What Does the Phrase ‘Talk Turkey’ Mean—And Where Did it Come From?

Before you talk turkey this Thanksgiving, find out what we know about the phrase’s meaning and origins.

Around Thanksgiving, you may use the phrase talk turkey literally to discuss the bird you’re having for dinner, but initially, the phrase—which was first recorded in 1824—meant “to discuss something pleasantly.” Then, talking turkey came to mean “having an honest and frank discussion” (in the U.S. and Canada, anyway).

One legend has it the phrase originated in a joke where a white man and Native American man were hunting together; after nabbing birds both tasty (turkeys) and not (buzzards), the white man tried to persuade his friend to take the buzzards, not the turkey—to which the Native American hunter allegedly responded, “You’re not talking turkey to me.”

Another story, per World Wide Words, is that the phrase “arose because the first contacts between Native Americans and settlers often [centered] on the supply of wild turkeys, to the extent that Indians were said to have [inquired] whenever they met a colonist, ‘you come to talk turkey?’”

Regardless of where the phrase came from, it quickly spread, and at some point, it was modified to talk cold turkey, which had essentially the same meaning: “to speak frankly and without reserve; to talk hard facts, get down to business,” according to the Oxford English Dictionary. (The phrase cold turkey, meaning “to abruptly quit an addictive substance,” dates back to the 1920s and likely evolved separately.)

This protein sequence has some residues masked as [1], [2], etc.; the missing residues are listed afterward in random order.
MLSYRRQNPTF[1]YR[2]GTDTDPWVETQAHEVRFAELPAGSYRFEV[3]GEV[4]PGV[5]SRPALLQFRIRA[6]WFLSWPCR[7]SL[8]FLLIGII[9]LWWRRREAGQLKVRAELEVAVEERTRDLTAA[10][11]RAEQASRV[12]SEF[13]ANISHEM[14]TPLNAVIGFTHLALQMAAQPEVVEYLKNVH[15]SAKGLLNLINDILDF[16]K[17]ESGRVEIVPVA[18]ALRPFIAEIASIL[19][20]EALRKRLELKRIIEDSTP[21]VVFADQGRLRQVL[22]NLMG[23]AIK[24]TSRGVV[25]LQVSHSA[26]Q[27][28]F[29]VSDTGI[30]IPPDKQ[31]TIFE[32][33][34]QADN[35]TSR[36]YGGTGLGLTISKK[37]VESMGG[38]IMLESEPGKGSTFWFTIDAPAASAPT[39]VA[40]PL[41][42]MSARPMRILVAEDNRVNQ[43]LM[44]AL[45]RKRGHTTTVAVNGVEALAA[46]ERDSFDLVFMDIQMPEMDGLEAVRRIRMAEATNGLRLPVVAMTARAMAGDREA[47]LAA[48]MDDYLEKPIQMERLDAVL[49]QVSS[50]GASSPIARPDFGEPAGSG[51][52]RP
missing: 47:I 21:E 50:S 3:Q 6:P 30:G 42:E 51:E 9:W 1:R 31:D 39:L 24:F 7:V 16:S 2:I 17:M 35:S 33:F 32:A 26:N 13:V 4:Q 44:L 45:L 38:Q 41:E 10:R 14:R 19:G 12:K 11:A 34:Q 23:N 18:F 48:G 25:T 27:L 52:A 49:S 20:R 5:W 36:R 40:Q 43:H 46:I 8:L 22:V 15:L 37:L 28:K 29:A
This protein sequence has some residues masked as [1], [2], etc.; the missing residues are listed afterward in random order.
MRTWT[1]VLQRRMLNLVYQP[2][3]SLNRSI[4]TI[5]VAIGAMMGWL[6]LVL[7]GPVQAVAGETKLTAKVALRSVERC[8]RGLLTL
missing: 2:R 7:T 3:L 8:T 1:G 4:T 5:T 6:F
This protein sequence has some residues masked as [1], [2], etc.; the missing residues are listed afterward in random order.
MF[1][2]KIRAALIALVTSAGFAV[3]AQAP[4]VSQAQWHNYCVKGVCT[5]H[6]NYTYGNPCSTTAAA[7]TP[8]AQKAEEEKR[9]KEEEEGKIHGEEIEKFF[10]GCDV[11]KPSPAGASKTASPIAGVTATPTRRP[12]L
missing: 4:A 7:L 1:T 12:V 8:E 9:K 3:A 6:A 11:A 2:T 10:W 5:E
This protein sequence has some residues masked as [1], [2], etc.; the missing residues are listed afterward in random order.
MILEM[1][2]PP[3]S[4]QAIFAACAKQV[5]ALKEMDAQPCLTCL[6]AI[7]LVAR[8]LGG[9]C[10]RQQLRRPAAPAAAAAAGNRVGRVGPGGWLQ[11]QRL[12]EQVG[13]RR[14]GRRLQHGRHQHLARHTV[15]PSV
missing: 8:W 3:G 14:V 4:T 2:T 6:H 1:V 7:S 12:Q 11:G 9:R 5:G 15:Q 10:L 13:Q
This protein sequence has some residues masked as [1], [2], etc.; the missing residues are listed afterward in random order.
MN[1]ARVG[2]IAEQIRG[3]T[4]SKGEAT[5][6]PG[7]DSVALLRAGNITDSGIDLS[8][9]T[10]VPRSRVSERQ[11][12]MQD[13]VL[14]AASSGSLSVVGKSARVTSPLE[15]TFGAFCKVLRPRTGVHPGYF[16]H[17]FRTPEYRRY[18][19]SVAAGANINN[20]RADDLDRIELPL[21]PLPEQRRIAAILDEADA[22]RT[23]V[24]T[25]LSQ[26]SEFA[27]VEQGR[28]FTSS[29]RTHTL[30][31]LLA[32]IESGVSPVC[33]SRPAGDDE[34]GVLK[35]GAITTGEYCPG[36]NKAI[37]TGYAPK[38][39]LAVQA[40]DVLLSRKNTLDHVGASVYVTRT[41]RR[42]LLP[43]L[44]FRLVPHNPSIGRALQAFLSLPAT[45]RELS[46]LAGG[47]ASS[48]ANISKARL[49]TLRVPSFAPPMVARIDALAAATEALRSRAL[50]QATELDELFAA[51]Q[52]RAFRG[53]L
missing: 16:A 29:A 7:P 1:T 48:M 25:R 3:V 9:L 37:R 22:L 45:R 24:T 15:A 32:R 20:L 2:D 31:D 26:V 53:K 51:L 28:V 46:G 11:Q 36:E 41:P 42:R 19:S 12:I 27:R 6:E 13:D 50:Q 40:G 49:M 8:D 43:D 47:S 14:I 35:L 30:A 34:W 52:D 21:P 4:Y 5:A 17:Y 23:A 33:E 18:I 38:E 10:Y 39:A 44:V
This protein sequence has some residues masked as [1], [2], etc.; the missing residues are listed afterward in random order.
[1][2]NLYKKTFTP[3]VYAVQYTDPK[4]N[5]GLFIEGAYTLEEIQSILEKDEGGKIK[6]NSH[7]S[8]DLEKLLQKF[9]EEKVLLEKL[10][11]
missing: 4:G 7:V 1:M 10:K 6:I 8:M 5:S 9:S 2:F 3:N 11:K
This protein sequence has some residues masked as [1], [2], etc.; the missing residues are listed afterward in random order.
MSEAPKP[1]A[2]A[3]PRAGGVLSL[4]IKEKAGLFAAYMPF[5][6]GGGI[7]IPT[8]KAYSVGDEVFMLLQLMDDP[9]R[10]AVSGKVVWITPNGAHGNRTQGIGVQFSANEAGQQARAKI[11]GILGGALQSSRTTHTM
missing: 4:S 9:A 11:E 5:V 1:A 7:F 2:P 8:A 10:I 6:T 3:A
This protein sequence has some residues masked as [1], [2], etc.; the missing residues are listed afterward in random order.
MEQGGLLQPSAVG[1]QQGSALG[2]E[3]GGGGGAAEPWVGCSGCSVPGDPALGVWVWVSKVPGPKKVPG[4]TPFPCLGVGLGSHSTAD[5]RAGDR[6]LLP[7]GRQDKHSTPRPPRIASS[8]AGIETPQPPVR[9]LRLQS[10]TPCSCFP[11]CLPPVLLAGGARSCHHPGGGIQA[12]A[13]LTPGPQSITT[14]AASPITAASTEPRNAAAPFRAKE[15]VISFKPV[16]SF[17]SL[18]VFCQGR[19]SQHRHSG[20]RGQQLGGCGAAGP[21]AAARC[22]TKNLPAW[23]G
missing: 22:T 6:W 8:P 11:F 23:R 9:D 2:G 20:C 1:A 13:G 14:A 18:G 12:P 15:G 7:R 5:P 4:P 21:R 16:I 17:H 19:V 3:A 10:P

Talk turkey is just one of several terms related to the fowl: Walk turkey, for example, means “to strut or swagger,” and can also refer to the pitching and rolling of a ship. Pea-turkey, meanwhile, refers to the act of not speaking at all, as in, “She never said pea-turkey to me about it,” a citation from 1909. Turkey itself can serve as slang for many things, including, according to Green’s Dictionary of Slang, “a state of drunkenness” (a mid-19th century meaning that may derive from the stagger of those under the influence), a large suitcase (thanks to the resemblance of an overstuffed bird), and “an unappealing and worthless thing” or “a disappointment.”

Before you talk turkey this Thanksgiving, read some fascinating facts about the bird (which is named after the country, by the way), find out why we eat what we eat on the holiday, and brush up on other turkey-related terms you might want to use at the table.

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